This work supports the notion that self-objectification contributes to the undermining of women’s overall political engagement.

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The Political Consequences of Objectification

Psychologists have extensively outlined the consequences of living a culture in which the objectification of women is pervasive. For the most part, this research has not focused on any politically relevant outcomes with the exception of a few studies.

In 2009, researchers conducted a study in which participants were prompted to consider the appearance of then vice-presidential candidate Sarah Palin. They were motivated by the fact that a significant portion of media coverage of Palin in 2008 focused on her appearance and perceived attractiveness, with Time magazine calling her a “sex symbol.”

In an experiment, they found that focusing on Palin’s appearance reduced perceptions of her competence and humanness.

We Have Her Back: The Objectification of Women in Politics—and Why it Matters
A significant portion of media coverage of Sarah Palin in 2008 focused on her appearance and perceived attractiveness. (Michael Vadon / Flickr)

Furthermore, those exposed to appearance-focused coverage of Palin were less likely to express intentions to vote for the McCain/Palin ticket than those who were not exposed to it. 

Another study finds that objectifying commentary on social media can impact the evaluation of women candidates. More specifically, those who saw the objectifying commentary about a hypothetical woman candidate were less likely to perceive her as credible and suited for public office.

Discussing the appearance of female politicians is an evergreen tactic that has been used to delegitimize and diminish them.

But objectification does more than just delegitimize. In fact, objectification is a form of dehumanization. Dehumanization involves the denial of essential human traits and qualities. Essentially, to dehumanize someone is to strip them of their agency and personhood.

Social psychologists argue that there are two fundamental dimensions that people use to categorize others as fully human: warmth and competence. Warmth can be thought of as one’s capacity for friendliness, good intentions, and sincerity. Competence is one’s overall capability and agency.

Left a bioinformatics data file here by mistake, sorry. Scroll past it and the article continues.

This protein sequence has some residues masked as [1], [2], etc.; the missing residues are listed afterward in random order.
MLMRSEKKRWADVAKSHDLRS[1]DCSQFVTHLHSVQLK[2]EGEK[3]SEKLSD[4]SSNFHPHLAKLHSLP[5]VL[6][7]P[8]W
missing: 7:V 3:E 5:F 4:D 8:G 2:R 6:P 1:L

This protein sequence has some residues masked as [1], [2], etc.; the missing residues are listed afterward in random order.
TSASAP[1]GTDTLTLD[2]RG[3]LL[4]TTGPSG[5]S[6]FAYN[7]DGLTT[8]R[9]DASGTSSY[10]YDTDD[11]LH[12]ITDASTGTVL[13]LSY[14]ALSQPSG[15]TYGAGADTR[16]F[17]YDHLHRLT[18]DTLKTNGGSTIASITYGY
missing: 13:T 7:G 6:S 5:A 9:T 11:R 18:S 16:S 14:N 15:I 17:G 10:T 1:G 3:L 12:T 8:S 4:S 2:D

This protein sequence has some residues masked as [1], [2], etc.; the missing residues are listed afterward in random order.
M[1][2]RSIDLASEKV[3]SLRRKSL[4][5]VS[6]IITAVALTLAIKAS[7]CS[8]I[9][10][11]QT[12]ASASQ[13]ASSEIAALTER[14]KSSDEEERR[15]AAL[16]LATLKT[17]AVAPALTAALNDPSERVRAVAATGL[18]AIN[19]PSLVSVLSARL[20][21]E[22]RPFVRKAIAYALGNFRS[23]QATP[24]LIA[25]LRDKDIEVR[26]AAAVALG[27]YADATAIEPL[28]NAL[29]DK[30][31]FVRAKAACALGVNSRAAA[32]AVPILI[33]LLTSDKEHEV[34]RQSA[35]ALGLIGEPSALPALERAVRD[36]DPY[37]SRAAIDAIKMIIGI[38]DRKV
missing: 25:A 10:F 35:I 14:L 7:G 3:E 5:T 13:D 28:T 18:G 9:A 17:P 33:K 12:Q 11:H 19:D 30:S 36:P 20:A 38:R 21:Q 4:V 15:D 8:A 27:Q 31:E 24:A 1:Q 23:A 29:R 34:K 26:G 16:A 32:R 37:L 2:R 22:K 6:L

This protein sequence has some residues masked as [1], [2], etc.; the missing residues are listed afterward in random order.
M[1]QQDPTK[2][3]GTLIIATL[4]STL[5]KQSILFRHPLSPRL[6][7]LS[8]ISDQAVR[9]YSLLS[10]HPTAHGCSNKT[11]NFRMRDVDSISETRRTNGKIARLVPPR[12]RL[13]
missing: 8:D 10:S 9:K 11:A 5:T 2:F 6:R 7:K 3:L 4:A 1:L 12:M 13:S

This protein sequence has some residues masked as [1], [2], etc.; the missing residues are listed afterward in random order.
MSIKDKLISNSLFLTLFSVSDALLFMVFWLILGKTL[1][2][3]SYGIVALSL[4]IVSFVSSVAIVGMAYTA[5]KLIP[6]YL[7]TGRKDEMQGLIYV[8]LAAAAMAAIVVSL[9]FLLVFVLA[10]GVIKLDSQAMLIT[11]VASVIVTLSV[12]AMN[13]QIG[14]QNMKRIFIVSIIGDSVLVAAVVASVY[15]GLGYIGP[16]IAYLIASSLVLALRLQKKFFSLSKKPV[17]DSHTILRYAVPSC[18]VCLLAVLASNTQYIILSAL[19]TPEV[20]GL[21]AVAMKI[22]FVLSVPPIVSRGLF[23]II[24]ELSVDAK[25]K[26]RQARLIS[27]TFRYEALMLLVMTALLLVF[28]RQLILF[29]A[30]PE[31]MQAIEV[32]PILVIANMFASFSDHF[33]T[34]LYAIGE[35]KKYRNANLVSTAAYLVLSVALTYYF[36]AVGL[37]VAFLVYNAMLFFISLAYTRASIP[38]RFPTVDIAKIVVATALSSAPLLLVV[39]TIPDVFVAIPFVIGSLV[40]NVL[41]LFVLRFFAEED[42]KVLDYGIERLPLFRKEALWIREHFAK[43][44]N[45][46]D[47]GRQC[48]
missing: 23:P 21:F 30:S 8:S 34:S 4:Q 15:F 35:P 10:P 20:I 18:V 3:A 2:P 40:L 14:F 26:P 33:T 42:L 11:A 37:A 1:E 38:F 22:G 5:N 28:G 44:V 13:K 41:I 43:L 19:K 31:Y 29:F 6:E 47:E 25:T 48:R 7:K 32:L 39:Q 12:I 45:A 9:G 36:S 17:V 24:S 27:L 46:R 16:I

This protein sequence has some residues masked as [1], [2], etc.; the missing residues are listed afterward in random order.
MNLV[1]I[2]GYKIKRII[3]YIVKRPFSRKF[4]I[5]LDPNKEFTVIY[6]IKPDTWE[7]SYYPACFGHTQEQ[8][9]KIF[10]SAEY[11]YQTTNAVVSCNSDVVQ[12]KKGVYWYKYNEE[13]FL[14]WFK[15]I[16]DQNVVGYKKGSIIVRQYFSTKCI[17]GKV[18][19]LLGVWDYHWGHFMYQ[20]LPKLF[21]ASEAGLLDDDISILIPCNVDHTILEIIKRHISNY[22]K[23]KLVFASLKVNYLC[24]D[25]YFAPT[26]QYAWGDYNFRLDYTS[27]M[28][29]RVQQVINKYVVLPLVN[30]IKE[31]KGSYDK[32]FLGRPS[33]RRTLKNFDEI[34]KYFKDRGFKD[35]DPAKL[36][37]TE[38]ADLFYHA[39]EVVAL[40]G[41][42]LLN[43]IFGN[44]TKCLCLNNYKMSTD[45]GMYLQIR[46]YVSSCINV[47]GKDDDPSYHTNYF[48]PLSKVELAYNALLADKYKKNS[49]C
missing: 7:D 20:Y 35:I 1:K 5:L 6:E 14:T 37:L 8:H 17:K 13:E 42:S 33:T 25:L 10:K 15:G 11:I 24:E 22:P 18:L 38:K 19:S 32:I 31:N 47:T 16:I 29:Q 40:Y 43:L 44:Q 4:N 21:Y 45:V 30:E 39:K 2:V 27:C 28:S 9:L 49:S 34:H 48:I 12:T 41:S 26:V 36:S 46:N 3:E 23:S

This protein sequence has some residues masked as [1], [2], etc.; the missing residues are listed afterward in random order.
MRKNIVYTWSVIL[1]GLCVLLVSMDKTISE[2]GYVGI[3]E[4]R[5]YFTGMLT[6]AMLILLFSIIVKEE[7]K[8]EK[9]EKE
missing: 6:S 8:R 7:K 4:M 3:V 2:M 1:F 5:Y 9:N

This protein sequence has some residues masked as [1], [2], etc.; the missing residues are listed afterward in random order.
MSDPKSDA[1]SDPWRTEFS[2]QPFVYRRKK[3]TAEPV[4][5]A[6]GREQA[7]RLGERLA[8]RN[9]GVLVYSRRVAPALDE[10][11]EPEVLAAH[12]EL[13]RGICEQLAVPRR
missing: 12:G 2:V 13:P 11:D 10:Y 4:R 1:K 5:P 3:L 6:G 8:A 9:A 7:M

In an ongoing research project, I propose that objectification of women candidates decreases perceptions of these two important humanizing qualities. I theorize that when women politicians or political candidates are objectified, perceptions of competence and other agentic qualities are decreased.

Furthermore, I posit objectification decreases perceptions of warmth and morality. These are all qualities that we know voters use to evaluate politicians. Objectification also has the potential to increase support for traditional gender role norms which would dictate that politics is not a place where women belong.

Via these mechanisms, I expect exposure to objectifying portrayals to decrease voters overall positive evaluation and support for women in the political sphere. These hypotheses remain to be tested, but previous research lends support for the notion that objectification can negatively impact perceptions of women candidates.

Disrupting the Objectification Loop

What do we do to combat objectification in our politics?

First, we need to recognize that increasing women’s presence in politics is only one part of the equation. We also need to interrogate the way that women in politics are treated and talked about in the media and in everyday discussions. Sexist scripts that objectify women, whether they are cruel or purported to be positive, need to be called out.

Fortunately, more and more women are feeling empowered to do just that. AOC herself has continuously called out the news coverage and social media commentary that centers around her appearance. In the previously mentioned tweet from Representative Dean, she explicitly stated “I won’t be bullied. I will not be silent in the face of injustice. See you on Monday.”

Upon Joe Biden’s nomination of Senator Kamala Harris as the Democratic nominee for vice president, a group of influential women from various political advocacy groups sent a letter to newsrooms around the country urging them to avoid “stereotypes and tropes,” particularly ones that are gendered and racialized, in their coverage of the VP nominee.

The letter lists past failures in the coverage of women politicians, such as covering a woman’s “looks, weight, tone of voice, attractiveness and hair.” In a statement from the #WeHaveHerBack initiative, they state “We will be watching you. We expect change.”

Disrupting the objectification loop involves acknowledging that this particular form of sexism against women politicians is anything but innocuous.


Claire Gothreau is a research associate at the Center for American Women and Politics. She works on data collection and analysis at CAWP. She received her B.A. in Political Science from Wilkes University in Wilkes-Barre, PA and her Ph.D. from Temple University in Philadelphia, PA. At Temple, she was the assistant director of the Behavioral Foundations Lab where she specialized in the collection of physiological data. Her research interests are in American politics with a focus on gender and political psychology. Find her on Twitter at @claire_gothreau.